Fennel and Endive Salad

5 from 2 votes

This post may contain affiliate links. Please read our disclosure policy.

A salad with fennel and endive is perfect when you need a clean, pretty plate of something green on the table (that's not a tossed salad).

Fennel and Endive Salad on white plate with fork and napkin.

Years ago, I had dinner for the first (but certainly not the last) time at my friend Christopher Idone’s. He made a stunningly simple risotto (with lemon zest and not a whole lot else, I think) and served up a plate of shaved fennel with only a bit of good olive oil, lemon juice, salt, and pepper. And it was unbelievably delicious — which is why I can still remember the meal 25 years later.

He was a big influence on me in my early cooking years, and I have to boil it down to the one greatest thing he taught me, it’s that simple is almost always best, especially when you start with fine, clean ingredients. This version of a simple Italian fennel salad is gorgeous, clean, and uncomplicated and goes with pretty much everything under the Mediterranean umbrella.

The big secret to this being the best salad it can be is to slice the fennel super duper thinly. If you have a mandolin, this is absolutely the reason to drag it down from that high shelf. If not, use the sharpest knife you have and slice slowly and intentionally.

Fennel and Endive Salad on white plate with fork and napkin.

Fennel and Endive Salad is perfect when you need a clean, pretty plate of something green on the table (that’s not a tossed salad).

Tweet This

Variations and Tips

The reason you want to seek out small fennel is two-fold. One, while you will slice off the bottom of the stem/root, you wouldn’t want to cut the whole thing out —this allows the fennel slices to hold their beautiful shape. So a younger, smaller bulb of fennel with have a more tender root.

Two, whether you are using a mandolin or a knife, slicing smaller fennel is much more manageable, especially in terms of getting these alluring whole cross-section slices.

I used parsley and chives because that’s what I had. Feel free to use whatever herbs you have on hand and like. I think chervil would be a knockout here.

Table setting with plat of Fennel and Endive Salad near fork, spoon, and napkin.

What to Serve With Fennel and Endive Salad

This would be a great addition to an antipasti spread. Also a really nice counterpoint to a rich meal, like these Mediterranean Braised Lamb Shoulder Chops, Creamy Garlic-Parmesan Chicken and Potatoes, Baked Tortellini, Apple Cider Beef Stew, or this Beef Brisket with Wild Mushrooms.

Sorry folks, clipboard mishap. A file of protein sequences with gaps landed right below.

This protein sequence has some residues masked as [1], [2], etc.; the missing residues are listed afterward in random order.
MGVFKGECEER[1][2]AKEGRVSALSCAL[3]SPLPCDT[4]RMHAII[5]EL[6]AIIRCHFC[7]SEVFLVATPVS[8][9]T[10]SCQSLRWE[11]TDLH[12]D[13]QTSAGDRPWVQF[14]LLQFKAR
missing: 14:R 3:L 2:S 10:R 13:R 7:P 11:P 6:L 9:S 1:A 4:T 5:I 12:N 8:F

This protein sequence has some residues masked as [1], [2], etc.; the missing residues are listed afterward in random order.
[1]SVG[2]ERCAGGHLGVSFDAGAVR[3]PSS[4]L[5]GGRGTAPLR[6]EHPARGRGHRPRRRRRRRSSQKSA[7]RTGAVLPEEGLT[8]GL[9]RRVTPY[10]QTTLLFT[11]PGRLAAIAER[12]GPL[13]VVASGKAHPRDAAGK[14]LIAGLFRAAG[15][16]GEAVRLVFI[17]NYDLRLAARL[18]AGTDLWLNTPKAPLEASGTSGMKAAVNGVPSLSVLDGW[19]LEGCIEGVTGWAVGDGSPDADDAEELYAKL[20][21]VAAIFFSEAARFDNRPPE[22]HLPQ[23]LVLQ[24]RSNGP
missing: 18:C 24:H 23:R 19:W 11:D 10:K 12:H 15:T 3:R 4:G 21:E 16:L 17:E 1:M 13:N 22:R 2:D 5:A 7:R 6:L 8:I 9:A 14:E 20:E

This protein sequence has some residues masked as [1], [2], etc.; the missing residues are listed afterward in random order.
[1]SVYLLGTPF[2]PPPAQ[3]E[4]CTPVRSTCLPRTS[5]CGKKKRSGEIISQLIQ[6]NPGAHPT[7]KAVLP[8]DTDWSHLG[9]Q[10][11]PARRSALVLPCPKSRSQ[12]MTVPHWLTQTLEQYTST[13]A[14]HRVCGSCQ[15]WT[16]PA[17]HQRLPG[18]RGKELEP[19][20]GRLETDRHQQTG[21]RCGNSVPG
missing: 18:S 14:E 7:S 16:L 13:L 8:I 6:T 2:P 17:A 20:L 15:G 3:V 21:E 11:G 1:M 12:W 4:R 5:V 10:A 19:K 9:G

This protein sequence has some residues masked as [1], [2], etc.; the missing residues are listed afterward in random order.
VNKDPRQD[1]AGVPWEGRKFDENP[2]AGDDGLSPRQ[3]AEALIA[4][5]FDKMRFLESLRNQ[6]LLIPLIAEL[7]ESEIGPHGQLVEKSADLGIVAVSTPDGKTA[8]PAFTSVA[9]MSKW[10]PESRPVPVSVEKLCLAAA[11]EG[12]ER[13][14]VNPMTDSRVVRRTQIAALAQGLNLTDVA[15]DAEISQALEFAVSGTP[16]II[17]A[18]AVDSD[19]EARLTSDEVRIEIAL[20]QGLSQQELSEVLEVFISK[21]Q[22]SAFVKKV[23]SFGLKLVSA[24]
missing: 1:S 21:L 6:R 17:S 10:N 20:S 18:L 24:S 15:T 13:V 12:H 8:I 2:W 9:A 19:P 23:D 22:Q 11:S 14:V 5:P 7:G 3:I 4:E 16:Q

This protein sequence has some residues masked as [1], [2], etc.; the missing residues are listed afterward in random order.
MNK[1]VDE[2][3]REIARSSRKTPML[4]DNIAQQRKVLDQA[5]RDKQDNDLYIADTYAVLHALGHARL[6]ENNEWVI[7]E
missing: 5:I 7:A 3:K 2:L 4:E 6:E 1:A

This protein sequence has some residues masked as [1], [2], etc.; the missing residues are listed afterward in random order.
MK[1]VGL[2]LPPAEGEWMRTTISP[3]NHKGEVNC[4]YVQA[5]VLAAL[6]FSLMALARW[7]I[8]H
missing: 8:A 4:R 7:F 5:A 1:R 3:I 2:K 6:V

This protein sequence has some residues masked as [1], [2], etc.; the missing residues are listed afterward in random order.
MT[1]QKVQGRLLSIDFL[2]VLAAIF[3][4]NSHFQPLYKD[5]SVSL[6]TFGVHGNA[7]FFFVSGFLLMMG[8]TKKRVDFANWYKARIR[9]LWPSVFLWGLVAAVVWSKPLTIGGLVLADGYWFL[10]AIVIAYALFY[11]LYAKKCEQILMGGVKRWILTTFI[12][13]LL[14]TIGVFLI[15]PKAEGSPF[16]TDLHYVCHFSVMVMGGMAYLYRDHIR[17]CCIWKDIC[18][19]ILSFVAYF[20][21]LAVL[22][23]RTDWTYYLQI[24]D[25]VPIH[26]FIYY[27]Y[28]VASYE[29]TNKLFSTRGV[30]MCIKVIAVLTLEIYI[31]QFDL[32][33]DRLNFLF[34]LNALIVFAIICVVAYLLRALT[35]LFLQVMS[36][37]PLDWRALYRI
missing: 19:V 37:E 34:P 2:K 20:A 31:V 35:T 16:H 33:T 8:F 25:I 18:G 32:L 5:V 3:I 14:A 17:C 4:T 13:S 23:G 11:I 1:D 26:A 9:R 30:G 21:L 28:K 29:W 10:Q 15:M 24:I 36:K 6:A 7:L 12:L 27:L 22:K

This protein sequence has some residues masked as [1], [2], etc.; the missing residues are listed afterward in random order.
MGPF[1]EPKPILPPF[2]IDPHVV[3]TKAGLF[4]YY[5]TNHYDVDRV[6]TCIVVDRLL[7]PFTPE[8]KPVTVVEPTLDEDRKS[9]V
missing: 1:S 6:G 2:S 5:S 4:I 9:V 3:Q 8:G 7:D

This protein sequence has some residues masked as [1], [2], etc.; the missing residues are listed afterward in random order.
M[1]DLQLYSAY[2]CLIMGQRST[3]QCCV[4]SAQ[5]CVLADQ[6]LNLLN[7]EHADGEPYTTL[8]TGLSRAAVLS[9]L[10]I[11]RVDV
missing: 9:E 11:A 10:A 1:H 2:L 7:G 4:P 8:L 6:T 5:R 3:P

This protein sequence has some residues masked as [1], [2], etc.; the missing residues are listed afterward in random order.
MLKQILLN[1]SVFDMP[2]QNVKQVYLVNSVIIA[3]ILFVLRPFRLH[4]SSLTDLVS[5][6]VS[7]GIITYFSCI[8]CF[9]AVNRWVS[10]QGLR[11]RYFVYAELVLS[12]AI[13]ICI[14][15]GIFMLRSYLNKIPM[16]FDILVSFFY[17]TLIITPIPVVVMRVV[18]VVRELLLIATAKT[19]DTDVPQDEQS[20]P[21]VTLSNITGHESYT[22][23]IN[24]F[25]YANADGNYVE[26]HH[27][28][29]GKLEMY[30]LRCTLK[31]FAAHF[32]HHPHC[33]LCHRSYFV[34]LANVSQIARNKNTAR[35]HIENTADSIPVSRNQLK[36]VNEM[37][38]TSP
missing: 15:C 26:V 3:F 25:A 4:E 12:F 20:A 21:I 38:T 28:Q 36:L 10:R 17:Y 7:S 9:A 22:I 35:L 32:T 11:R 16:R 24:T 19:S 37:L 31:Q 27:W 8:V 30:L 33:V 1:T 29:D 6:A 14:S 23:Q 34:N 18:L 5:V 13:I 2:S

It’s also weirdly portable, so when you want to do something simple but impressive for a picnic or a potluck, keep this in mind.

More Endive Salad Recipes

Pin this now to find it later

Pin It
5 from 2 votes

Fennel and Endive Salad

A salad with fennel and endive is perfect when you need a clean, pretty plate of something green on the table (that's not a tossed salad).
Prep Time: 15 minutes
Cook Time: 0 minutes
Total Time: 15 minutes
Servings: 4 People
Save this recipe!
We’ll send it to your email, plus you’ll get new recipes every week!

Ingredients 

  • 2 small fennel bulbs (trimmed and thinly sliced vertically)
  • 2 heads endive (thinly sliced crosswise)
  • 2 tablespoons minced shallot
  • 2 tablespoons fresh lemon juice
  • 3 tablespoons good extra-virgin olive oil
  • Kosher salt and freshly ground pepper (to taste)
  • fresh flat-leaf parsley leaves
  • sliced fresh chives

Instructions 

  • Place the fennel and endive on a serving platter. Sprinkle over the shallots. Drizzle over the lemon juice and the olive oil. Season with salt and pepper. Sprinkle the herbs over the top.

Notes

The big secret to this being the best salad it can be is to slice the fennel super duper thinly. If you have a mandolin, this is absolutely the reason to drag it down from that high shelf. If not, use the sharpest knife you have and slice slowly and intentionally.
The reason you want to seek out small fennel is twofold: one, while you will slice off the bottom of the stem/root, you wouldn’t want to cut the whole thing out – this allows the fennel slices to hold their beautiful shape. So, a younger, smaller bulb of fennel will have a more tender root.

Nutrition

Calories: 173kcal, Carbohydrates: 17g, Protein: 4g, Fat: 11g, Saturated Fat: 2g, Sodium: 111mg, Potassium: 1208mg, Fiber: 11g, Sugar: 1g, Vitamin A: 5033IU, Vitamin C: 32mg, Calcium: 174mg, Iron: 3mg
Like this recipe? Rate and comment below!

About Katie Workman

Katie Workman is a cook, a writer, a mother of two, an activist in hunger issues, and an enthusiastic advocate for family meals, which is the inspiration behind her two beloved cookbooks, Dinner Solved! and The Mom 100 Cookbook.

You May Also Like:

Leave a comment

Your email address will not be published. Required fields are marked *

Recipe Rating